Council 57 – representing workers in schools and community colleges, transit agencies, public works and services, clinics and hospitals, and water and wastewater facilities throughout Northern California and the Central Valley, as well as the health and social service professionals in corrections facilities across California.
Employees Association of the Metropolitan Water District, Local 1902 – representing the workers of Southern California water districts including accountants, designers, electricians, engineers, environmental specialists, inspectors, IT, mechanics, meter technicians, pipelayers, and PR specialists.
Management and Professional Employees Association of the Metropolitan Water District, Local 1001 – representing the management and professional employees of the the Metropolitan Water District of Southern California.
United Nurses Associations of California/Union of Healthcare Professionals (UNAC/UHCP) – representing over 29,000 registered nurses and other health care professionals, including optometrists; pharmacists; physical, occupational and speech therapists; case managers; nurse midwives; social workers; clinical lab scientists; physician assistants and nurse practitioners.
United Domestic Workers of America, Local 3930 (UDW) – representing nearly 98,000 in-home support services (IHSS) workers in 21 California counties who take care of Californians with disabilities, the sick, and the elderly.
United EMS Workers, Local 4911 – representing approximately 4,000 private sector emergency medical services (EMS) workers in California whose mission is to raise standards in EMS and protect services for the public.
Union of American Physicians and Dentists, Local 206 (UAPD) – representing doctors working for the State of California, California counties, non-profit healthcare clinics, and in private practice.
University of California Employees, Local 3299 – the University of California’s largest employee union, representing more than 24,000 employees at UC’s 10 campuses, five medical centers, numerous clinics, research laboratories and UC Hastings College of the Law.
Public Employees Union, Local 1 – representing public employees in Contra Costa, West Contra Costa, Merced, Sutter/Yuba, and El Dorado counties.
Calculating the total dues revenue of AFSCME California’s ten major networks of union locals is difficult; precisely estimating their total number of members is impossible to acquire via publicly available information. Based on the information provided on the websites of these locals, total membership can be guessed at. Four of the AFSCME California networks disclose their membership (in italics, above), totaling 155,000. Examining the descriptions of the other six networks suggests a conservative estimate of an additional 45,000 members. Assuming annual dues revenue of $400 per year per member, AFSCME is collecting $80 million per year. That’s probably on the low side.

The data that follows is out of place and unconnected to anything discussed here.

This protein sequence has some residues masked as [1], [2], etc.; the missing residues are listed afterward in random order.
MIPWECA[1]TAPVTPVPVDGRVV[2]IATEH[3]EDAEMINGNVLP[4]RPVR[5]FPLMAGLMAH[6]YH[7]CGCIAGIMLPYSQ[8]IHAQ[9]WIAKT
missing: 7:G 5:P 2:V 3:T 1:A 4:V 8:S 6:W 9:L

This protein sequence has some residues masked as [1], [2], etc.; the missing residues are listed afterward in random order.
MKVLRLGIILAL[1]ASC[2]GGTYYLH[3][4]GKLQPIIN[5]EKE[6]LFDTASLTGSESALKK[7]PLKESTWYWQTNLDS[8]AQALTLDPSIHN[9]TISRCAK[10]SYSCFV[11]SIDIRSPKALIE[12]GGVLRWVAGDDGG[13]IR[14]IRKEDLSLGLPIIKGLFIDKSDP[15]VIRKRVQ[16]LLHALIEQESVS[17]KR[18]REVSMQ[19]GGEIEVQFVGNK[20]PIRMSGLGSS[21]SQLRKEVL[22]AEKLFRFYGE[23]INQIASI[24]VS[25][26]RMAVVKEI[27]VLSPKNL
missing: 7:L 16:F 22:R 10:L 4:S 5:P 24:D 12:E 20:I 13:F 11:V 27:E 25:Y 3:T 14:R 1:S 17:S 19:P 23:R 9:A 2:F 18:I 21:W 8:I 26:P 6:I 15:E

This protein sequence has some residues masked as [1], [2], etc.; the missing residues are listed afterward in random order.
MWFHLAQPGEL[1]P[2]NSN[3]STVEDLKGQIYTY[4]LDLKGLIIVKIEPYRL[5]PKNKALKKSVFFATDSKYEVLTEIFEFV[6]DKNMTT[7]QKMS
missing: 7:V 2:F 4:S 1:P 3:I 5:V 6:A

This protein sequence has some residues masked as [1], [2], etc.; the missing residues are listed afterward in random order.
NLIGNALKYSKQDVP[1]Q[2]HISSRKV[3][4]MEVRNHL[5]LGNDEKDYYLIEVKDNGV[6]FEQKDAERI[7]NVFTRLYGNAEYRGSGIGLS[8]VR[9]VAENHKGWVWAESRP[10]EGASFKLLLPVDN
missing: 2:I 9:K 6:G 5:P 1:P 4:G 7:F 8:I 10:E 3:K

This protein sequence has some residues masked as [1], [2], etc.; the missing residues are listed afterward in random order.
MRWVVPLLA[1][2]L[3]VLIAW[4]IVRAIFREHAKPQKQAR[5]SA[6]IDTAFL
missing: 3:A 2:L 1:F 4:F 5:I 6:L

The California State Employee Association is an agglomeration of three principle unions, the California State University Employees Union with revenue in 2016 of $7.1 million, the Association of California State Supervisors, with 2016 revenue of $3.4 million, and the powerful Service Employees International Union (SEIU) Local 1000, with 96,000 members and 2016 revenue of $63.2 million. Altogether the unions that comprise the California State Employees Association in 2016 collected revenue of $73.7 million.
Including the California Nurses Association among a survey of public sector unions requires some explanation. It clearly would be inaccurate to claim that all their members work in the public sector. For the purposes of this compilation, we will assume that 25% of them work for public healthcare facilities, based, for example, on their penetration of the UC system healthcare networks and many of California’s county medical centers. The CNA claims membership of 80,000 and for 2016 their 990 declared revenue of $107.8 million.
In summary, California’s other major public sector unions, AFSCME, the CSEA including SEIU Local 1000, and the CNA (est. public sector portion at 25%), along with their local affiliates, altogether are probably collecting around $135 million per year.
Based primarily on publicly disclosed 2016 form 990s along with information obtained from their individual websites, in aggregate, California’s major public sector unions are estimated to be collecting over $900 million per year.
Because there are undoubtedly smaller and less visible public sector unions operating in California, this number may be conservative. The number is also possibly understated because when making assumptions, conservative estimates were always applied. This was the done when estimating average membership dues in nearly all cases, and also with respect to total membership.
California’s Public Sector Unions
Total Membership and Revenues – 2016 Estimates
It would go beyond the scope of this analysis to speculate as to what impact the recent Janus ruling will have on government union membership and revenues, or to ponder the degree and kind of political influence of the three major blocks of unions; teachers, public safety, and public service.
It is relevant, however, to emphasize that the reach of these unions, because almost all of them are highly decentralized, extends to the finest details of public administration, into the smallest local jurisdictions. When recognizing the profound statewide impact of public sector union political agenda, it is easy to forget that fact, and the implications it carries for virtually every city, county, special district, or school district in California.
Ed Ring co-founded the California Policy Center and served as its first president.